Nietzsche: Human, All Too Human: A Book for Free Spirits
This remarkable collection of almost 1,400 aphorisms was originally published in three instalments. The first (now Volume I) appeared in 1878, just before Nietzsche abandoned academic life, with a first supplement entitled The Assorted Opinions and Maxims following in 1879, and a second entitled The Wanderer and his Shadow a year later. In 1886 Nietzsche republished them together in a two-volume edition, with new prefaces to each volume. Both volumes are presented here in R. J. Hollingdale's distinguished translation (originally published in the series Cambridge Texts in German Philosophy) with a new introduction by Richard Schacht. In this wide-ranging work Nietzsche first employed his celebrated aphoristic style, so perfectly suited to his iconoclastic, penetrating and multi-faceted thought. Many themes of his later work make their initial appearance here, expressed with unforgettable liveliness and subtlety. Human, All Too Human well deserves its subtitle 'A Book for Free Spirits', and its original dedication to Voltaire, whose project of radical enlightenment here found a new champion.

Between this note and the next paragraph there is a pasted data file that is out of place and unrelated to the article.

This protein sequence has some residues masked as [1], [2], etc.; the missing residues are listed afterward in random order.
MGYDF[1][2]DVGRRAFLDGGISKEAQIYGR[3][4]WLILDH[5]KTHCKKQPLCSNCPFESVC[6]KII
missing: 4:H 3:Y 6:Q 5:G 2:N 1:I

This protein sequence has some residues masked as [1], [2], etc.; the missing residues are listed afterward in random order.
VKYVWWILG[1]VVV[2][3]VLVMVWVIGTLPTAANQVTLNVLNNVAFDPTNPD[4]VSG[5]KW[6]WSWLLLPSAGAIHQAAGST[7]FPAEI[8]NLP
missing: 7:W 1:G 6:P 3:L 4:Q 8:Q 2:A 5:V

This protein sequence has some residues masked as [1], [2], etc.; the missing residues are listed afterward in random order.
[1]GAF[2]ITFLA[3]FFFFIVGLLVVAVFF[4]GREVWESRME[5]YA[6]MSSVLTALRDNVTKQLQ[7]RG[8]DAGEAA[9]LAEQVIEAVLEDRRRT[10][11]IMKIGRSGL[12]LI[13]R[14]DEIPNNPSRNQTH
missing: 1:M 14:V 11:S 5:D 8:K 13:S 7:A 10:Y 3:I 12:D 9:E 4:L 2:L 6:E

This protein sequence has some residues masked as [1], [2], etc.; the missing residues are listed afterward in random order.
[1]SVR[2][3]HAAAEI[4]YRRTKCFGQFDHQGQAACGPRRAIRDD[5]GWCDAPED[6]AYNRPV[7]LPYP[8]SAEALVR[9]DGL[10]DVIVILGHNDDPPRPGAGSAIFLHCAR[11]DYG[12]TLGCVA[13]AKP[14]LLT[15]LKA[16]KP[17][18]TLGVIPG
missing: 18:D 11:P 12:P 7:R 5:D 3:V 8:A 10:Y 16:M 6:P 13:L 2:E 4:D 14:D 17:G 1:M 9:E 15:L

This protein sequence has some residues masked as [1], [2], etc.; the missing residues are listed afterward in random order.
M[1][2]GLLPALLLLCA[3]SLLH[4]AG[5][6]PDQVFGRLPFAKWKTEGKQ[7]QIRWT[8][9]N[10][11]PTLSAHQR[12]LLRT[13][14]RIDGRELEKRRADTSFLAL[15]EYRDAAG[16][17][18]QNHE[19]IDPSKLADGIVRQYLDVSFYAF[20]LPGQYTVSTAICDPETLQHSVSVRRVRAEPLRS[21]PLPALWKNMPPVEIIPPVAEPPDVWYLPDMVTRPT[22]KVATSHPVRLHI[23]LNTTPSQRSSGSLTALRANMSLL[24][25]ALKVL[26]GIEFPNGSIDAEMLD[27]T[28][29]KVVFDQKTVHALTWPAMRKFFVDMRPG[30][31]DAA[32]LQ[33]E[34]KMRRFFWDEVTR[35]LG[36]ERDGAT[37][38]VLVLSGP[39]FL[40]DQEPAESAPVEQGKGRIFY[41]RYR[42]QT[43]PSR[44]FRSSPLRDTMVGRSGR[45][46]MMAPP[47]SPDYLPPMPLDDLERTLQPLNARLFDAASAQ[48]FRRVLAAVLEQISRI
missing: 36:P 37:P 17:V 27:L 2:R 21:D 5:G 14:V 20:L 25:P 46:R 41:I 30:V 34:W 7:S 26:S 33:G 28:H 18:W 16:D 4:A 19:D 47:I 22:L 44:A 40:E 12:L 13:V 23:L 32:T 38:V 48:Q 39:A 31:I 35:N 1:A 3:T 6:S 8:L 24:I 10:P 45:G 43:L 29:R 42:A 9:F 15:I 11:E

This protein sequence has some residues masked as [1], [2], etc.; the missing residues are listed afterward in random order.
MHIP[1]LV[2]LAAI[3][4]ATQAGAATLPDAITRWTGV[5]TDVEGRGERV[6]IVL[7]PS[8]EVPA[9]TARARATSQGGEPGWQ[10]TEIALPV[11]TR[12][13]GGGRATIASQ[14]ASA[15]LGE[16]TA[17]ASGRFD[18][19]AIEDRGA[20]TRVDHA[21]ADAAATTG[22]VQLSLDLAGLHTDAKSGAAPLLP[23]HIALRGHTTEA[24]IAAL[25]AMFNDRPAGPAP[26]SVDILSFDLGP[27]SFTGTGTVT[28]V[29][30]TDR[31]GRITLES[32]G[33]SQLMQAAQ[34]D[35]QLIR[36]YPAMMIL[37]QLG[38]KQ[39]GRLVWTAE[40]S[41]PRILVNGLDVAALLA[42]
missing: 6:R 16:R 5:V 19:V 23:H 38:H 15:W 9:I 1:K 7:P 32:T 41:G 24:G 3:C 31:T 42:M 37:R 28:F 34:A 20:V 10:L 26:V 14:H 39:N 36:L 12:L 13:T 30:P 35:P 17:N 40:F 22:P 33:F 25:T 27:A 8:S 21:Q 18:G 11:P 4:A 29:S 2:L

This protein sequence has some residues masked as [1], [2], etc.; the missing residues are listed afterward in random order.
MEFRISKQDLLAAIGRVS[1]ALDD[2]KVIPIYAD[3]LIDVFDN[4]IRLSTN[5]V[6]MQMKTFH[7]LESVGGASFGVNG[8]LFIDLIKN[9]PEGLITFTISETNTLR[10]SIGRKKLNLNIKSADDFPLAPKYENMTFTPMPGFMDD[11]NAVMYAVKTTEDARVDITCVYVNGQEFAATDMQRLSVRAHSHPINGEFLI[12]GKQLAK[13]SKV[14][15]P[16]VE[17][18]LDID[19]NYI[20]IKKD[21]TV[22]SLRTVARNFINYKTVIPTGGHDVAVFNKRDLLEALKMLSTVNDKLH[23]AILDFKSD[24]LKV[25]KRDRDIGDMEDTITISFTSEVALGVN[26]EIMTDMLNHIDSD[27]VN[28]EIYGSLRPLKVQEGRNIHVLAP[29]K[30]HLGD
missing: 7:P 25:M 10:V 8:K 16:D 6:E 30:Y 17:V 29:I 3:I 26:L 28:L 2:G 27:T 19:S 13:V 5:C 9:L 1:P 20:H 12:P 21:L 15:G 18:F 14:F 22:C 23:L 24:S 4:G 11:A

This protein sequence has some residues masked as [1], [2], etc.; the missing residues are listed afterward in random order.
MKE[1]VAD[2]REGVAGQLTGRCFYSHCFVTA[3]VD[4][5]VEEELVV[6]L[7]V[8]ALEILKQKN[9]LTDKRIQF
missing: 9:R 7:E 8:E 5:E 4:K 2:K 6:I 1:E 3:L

What people are saying - Write a review
We haven't found any reviews in the usual places.
OF FIRST AND LAST THINGS
ON THE HISTORY OF THE MORAL SENSATIONS
THE RELIGIOUS LIFE
FROM THE SOULS OF ARTISTS AND WRITERS
TOKENS OF HIGHER AND LOWER CULTURE
MAN IN SOCIETY
WOMAN AND CHILD
A GLANCE AT THE STATE
Other editions - View all
able according acquired actions actual already appear artist become believe better called cause character Christianity complete condition consequence continually culture danger demand desire effect employ error everything evil example existence experience expression eyes fact fear feeling finally friends German give Greek grow hand happiness head heart higher human idea individual interest kind knowledge lack latter learned less lies likewise live longer look mankind means mind morality nature never Nietzsche objective once one's oneself opinion origin ourselves passions perhaps person philosophical pleasure poet possess possible precisely present produce reason regard religion religious remains revenge seems sense society soul speak spirit stand suffer sure things thought true truth understand usually vanity virtue wants whole women writings